Redesign Your Office for Productivity

By Anna Johansson, writer
Mar 01, 2018
Image Credit: Kelleher Photography/Shutterstock

The physical layout of a workspace greatly impacts the work environment.

A workplace that promotes a career-ladder climber might have elicited productivity in the past, but that doesn't necessarily work today. The majority of the current workforce is millennials, who aren't all driven by higher salaries and promotions.

Millennials seek satisfaction of various kinds, including a meaningful job where they can learn new skills. A survey from Udemy for Business found that millennials are likelier to leave their jobs out of boredom.

Engagement is a key ingredient for productive outcomes, but many corporations have yet to implement a structure that fully engages millennials. This Gallup study found that, as of 2012, engagement in the workplace was at 30 percent, costing U.S. businesses as much as $550 billion in lost revenue. Companies that have low engagement are holding on to an outdated motivational structure that has a negative effect on many millennials.

Millennials want high-energy workspaces.

There's a reason Facebook was recently named the best workplace of 2018 – its culture and perks are tailored to millennials, and so is the open office layout. Staff enjoy the open layout because it fosters a high-energy environment that drives productivity. Rather than walling off spontaneous social interaction with cubicles, Facebook's open layout in its Manhattan office inspires team members to engage with one another, even if it's just with a quick smile across the room.

You don't have to be a social media giant to transform the structure of your office. You only need the desire to increase productive outcomes for your team, and structure your office with millennials in mind.

Here's how to get started.

1. Use shapes and symbols to create specific environments.

Interior design is not just for the home. The decor of every environment has an impact on people, from their mood to their level of inspiration. An interior decorator would craft a beautiful theme throughout a residence to create a specific feel, and you should craft your office to similar effect.

You have the power to craft specific, individual environments for various rooms around your company space. This design element is apparent in Facebook's offices. The company has a library room filled with books, an interview room with overhead lights and decor that looks good on film, and other spaces with various types of furniture and artwork.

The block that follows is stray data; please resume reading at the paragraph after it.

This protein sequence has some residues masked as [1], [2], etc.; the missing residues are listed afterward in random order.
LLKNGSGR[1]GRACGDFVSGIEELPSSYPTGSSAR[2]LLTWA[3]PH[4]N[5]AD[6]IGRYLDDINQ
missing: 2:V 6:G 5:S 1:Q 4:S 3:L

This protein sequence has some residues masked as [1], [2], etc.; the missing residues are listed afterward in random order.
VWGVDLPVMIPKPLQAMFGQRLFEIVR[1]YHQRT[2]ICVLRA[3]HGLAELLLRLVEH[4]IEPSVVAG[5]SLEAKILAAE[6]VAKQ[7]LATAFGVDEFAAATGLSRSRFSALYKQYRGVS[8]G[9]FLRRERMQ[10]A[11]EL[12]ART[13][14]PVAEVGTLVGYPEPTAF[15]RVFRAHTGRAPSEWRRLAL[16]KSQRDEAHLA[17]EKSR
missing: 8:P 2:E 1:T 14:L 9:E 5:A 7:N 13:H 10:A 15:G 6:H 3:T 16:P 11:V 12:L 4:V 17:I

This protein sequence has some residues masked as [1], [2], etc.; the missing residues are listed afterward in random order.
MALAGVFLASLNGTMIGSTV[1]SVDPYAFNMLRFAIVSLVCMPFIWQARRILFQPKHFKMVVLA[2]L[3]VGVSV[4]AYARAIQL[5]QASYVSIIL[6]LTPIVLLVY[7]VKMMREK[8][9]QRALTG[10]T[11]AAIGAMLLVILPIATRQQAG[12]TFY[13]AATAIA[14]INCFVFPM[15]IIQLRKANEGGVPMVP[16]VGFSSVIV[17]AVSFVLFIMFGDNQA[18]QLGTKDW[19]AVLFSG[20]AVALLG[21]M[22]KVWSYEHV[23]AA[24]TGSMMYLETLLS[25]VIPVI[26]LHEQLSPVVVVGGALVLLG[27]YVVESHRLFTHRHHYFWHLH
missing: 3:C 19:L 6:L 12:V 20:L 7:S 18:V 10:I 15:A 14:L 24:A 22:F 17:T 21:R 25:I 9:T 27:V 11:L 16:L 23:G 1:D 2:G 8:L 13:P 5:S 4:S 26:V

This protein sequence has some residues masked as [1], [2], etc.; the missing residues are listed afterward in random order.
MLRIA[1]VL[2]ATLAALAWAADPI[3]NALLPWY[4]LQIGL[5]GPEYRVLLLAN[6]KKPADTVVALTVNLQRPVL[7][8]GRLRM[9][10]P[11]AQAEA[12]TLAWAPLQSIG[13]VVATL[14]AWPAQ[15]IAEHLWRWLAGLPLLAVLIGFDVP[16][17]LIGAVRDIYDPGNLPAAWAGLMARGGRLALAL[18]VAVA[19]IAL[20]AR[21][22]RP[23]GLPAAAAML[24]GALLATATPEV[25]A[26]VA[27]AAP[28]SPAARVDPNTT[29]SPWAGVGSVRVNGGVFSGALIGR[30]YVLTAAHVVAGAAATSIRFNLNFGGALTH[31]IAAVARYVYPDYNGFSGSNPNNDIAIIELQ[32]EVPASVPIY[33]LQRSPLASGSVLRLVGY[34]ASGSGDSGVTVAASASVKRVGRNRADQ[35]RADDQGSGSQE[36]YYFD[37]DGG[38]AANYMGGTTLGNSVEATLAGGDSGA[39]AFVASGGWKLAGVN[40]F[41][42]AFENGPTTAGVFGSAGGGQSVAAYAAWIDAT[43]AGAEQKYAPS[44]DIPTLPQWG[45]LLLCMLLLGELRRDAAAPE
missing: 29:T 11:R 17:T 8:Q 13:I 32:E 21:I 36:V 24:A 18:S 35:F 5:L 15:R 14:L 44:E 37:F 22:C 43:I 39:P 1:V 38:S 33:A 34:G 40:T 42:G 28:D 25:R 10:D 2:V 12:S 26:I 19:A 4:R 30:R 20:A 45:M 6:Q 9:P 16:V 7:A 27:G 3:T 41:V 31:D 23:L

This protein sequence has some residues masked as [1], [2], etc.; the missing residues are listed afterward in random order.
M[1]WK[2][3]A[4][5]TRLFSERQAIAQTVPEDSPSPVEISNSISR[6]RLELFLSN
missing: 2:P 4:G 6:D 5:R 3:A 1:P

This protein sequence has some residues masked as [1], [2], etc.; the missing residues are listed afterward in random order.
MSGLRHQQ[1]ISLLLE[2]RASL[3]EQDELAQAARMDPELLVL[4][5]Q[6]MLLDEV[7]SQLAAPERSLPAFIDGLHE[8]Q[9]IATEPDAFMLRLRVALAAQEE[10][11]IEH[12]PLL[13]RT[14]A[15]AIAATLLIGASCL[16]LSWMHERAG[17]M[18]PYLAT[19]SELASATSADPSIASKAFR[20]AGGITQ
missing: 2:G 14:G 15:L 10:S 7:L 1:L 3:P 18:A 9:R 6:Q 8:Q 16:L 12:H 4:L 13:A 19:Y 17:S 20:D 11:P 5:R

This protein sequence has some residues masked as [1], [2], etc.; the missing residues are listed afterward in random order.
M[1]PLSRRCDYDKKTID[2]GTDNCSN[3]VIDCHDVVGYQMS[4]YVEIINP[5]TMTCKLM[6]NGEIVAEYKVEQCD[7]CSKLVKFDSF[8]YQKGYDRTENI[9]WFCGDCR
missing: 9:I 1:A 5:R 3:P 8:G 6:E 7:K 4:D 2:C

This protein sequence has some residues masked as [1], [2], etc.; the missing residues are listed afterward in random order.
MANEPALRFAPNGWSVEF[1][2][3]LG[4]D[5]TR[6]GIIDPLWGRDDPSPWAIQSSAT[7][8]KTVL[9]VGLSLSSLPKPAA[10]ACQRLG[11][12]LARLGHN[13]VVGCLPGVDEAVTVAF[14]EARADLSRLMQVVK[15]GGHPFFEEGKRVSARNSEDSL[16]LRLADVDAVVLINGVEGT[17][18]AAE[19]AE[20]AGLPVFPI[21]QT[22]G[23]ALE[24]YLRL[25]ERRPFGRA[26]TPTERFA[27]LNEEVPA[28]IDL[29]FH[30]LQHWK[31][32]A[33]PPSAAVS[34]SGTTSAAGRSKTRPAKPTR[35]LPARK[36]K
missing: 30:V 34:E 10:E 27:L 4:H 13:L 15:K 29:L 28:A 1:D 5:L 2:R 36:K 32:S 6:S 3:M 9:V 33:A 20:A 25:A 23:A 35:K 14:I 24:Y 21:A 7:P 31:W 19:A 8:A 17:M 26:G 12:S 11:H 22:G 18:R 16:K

Paint the walls different colors from room to room. Add textures to the wall, such as shag carpeting. Have your graphic artist come up with a design that represents the main theme. Turn that image into a 3D metal sign with backlighting to bring depth and purpose to the room.

2. Eliminate cubicles as your main design element.

Many traditional office layouts consist of rows or clusters of cubicles with aisles that resemble a maze. This layout maximizes the number of employees in an area, but it's ineffective in other respects.

Cubicle walls encourage privacy but also make people feel as if they're alone, on an island. Also, workers can't lock their eyes on their desk and walk straight to it. They may have to walk long distances blindly, with twists and turns around multiple corners, like rats wandering through a maze.

Cubicles also send a subconscious message that it's not OK to enter someone else's space. That message can have merit, of course; nobody wants to be interrupted constantly while they're trying to work. For a software programmer, for example, an interruption while they're deep in code could be disastrous. Some team members shouldn't be interrupted.

However, the problem with cubicles is that they may isolate team members who should be collaborating and communicating openly throughout the day. For this reason, cubicles could undermine the success of your business. According to research from ClearCompany, 86 percent of employees and executives cite lack of collaboration or ineffective communication for workplace failures.

When employees are sitting in a cubicle, the rest of the company almost ceases to exist. Being walled off from the team is discouraging for millennials, who especially crave interaction with one another to be productive.

3. Intentionally engineer the layout of your office.

The layout of your office matters more than you think. But there's no one solution that works for every employee. Some people thrive in open spaces, but others can't function outside the security of a cubicle. Here's how to make it work for both types.

Create a hybrid layout.

If you're not sure an open layout will work for everyone, consider a hybrid layout. In a hybrid environment, you can create an open workspace and place sections of cubicles strategically around the perimeter for staff who need a private environment.

For instance, programmers, designers and drafters may need long periods of uninterrupted time to work alone. Cubicles give them the solitude they need to produce their work.

Marketing and design teams, on the other hand, benefit from an open environment. Unlike programmers, creative teams need to collaborate regularly, often between departments.

Let your employees be creative.

What do your employees find inspiring? What do they want to look at all day? Consult with your teams to create an environment that inspires a level of collaboration that will demonstrate its worth in terms of productivity.

Anna is a freelance writer, researcher, and business consultant. A columnist for, and more, Anna specializes in entrepreneurship, technology, and social media trends.
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